According to research, variants of the tale have been around for at least 4000 years. Like The Little Mermaid, Walt Disney attempted to adapt Beauty and the Beast during the Golden Age and again during the Restoration (Romantic) era. We imagine that there was a struggle to adapt this ‘beast’ because when it comes down to it, most of the fairytale consists of the unlikely pair having dinner together, the beast proposes, the beauty says no, rinse and repeat, until the end – hardly the most scintillating plot for a film. There was also fear of having to compete with the French 1946 Jean Cocteau version – perceived by many as the definitive adaptation of the fairy-tale.

4.  Beauty and the Beast is actually ancient tales interwoven altogether and have traveled across cultures and languages. Along the way, the tellers put their own little twists on the tale.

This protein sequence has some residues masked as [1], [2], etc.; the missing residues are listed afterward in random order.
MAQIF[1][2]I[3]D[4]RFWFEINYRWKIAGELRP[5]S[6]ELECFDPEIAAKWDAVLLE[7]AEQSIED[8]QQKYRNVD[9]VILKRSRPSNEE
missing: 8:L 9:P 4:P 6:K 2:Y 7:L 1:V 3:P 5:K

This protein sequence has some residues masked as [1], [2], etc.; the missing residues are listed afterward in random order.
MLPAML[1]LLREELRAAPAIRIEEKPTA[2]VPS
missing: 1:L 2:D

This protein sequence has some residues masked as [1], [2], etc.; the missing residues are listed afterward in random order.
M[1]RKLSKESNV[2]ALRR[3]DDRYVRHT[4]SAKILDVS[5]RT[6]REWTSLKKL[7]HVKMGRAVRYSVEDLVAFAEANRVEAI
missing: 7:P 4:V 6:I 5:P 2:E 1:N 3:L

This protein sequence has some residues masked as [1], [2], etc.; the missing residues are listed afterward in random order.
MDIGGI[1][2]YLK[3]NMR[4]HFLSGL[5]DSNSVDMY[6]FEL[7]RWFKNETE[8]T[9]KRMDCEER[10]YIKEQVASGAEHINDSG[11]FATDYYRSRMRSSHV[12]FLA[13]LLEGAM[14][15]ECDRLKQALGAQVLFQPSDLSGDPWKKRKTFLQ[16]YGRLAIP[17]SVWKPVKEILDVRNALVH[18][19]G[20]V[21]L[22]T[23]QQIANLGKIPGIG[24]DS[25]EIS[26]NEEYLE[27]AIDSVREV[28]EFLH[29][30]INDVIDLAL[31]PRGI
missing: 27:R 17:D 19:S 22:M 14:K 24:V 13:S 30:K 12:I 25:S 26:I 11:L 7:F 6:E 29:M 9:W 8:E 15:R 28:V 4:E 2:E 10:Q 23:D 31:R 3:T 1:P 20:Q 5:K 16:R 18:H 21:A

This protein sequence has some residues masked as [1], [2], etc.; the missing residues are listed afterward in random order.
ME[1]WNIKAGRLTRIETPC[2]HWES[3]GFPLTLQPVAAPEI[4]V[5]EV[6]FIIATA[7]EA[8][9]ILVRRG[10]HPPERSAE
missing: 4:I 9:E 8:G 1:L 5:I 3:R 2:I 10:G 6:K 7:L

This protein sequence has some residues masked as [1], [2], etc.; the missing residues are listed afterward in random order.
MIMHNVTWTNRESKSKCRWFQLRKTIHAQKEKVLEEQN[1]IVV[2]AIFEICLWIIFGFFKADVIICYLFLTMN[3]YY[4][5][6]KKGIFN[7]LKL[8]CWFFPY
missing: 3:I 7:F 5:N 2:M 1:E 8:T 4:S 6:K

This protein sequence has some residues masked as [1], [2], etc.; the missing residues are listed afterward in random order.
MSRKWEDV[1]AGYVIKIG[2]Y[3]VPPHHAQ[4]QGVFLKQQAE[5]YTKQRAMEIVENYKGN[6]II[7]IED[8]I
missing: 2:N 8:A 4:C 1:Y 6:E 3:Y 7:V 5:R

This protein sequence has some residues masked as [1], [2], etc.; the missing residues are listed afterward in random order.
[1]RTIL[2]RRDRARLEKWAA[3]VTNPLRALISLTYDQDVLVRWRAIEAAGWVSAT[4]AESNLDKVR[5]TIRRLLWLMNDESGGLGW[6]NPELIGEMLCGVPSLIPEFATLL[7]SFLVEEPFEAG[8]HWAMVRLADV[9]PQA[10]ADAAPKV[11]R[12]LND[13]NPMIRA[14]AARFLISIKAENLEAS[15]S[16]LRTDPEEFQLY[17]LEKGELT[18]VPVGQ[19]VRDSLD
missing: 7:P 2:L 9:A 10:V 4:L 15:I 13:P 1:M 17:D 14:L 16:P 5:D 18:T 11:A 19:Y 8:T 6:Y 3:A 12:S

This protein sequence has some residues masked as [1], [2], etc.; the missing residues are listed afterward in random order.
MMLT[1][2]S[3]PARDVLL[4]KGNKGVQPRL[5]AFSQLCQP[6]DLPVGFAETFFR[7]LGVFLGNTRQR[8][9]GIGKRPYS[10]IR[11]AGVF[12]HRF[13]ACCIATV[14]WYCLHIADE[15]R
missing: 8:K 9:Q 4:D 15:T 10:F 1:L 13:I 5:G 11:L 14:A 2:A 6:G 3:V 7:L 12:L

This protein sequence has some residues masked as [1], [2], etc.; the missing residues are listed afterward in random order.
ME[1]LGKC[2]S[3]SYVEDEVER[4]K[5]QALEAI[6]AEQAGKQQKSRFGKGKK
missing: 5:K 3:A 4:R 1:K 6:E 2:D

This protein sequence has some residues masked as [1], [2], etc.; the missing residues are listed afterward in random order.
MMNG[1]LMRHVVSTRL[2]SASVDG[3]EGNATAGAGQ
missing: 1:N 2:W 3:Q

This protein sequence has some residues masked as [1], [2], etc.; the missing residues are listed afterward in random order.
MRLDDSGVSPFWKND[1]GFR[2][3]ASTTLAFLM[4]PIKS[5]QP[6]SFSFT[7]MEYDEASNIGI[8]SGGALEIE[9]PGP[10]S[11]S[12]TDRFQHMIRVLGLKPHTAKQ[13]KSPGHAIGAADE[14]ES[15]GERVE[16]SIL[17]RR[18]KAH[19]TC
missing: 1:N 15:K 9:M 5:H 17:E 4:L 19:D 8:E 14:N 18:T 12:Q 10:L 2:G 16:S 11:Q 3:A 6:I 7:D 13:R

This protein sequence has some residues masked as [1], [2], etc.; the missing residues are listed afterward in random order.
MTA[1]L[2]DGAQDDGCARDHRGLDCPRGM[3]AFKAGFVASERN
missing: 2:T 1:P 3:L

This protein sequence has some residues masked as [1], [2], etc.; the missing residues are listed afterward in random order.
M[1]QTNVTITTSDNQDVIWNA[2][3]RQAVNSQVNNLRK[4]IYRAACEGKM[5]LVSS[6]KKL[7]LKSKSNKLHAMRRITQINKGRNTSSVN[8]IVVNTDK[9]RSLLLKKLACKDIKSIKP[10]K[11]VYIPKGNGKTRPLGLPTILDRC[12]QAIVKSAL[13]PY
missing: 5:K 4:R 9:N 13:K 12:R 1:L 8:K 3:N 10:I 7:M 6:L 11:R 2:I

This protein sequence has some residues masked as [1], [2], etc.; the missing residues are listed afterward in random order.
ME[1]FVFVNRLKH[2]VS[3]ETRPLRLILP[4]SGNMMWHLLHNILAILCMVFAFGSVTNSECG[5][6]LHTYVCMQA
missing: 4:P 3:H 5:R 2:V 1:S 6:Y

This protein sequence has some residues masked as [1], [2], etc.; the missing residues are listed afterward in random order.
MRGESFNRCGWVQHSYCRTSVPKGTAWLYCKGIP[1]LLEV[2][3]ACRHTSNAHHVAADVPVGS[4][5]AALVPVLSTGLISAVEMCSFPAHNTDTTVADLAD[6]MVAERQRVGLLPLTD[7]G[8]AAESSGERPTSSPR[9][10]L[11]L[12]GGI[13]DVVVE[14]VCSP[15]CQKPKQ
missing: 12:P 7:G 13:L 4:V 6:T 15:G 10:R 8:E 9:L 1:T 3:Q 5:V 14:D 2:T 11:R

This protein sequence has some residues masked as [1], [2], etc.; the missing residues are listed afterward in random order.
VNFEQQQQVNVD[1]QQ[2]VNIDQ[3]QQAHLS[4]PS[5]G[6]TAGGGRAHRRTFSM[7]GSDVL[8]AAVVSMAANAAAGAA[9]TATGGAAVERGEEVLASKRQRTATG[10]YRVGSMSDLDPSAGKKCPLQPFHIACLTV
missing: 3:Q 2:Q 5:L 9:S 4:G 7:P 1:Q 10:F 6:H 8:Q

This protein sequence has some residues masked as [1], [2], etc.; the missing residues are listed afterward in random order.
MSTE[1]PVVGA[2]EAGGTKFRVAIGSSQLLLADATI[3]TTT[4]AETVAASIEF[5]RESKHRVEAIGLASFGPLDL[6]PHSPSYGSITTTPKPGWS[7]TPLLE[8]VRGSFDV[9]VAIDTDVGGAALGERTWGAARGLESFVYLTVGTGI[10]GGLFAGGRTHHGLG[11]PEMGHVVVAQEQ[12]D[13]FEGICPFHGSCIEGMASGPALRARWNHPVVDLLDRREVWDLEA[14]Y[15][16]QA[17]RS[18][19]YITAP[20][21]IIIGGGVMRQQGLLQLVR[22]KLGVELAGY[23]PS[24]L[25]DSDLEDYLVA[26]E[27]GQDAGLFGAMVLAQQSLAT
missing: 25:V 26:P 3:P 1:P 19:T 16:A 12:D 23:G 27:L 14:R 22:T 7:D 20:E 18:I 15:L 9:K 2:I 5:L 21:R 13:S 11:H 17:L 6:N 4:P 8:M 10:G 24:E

It was influenced by some earlier stories, such as Cupid and Psyche, written by Lucius Apuleius Madaurensi in The Golden Ass in the 2nd century AD, and The Pig King, an Italian fairytale published by Giovanni Francesco Straparola in The Facetious Nights of Straparola.[3]

Cupid and Psyche, written in the 2nd century, is not only the oldest known version of the Beauty and the Beast tale, but it is considered one of the oldest recorded example of the fairy tale.

Psyche is the youngest of three princesses. She is so beautiful the Venus, the goddess of beauty, becomes jealous. Psyche is unable to find a husband, and it is prophesied that she must go to a mountain to wed a monster. When Psyche arrives at the mountain, she finds food and drink that magically appear in a deserted palace, but she is otherwise alone. Her husband comes to her only at night, and only in cover of darkness.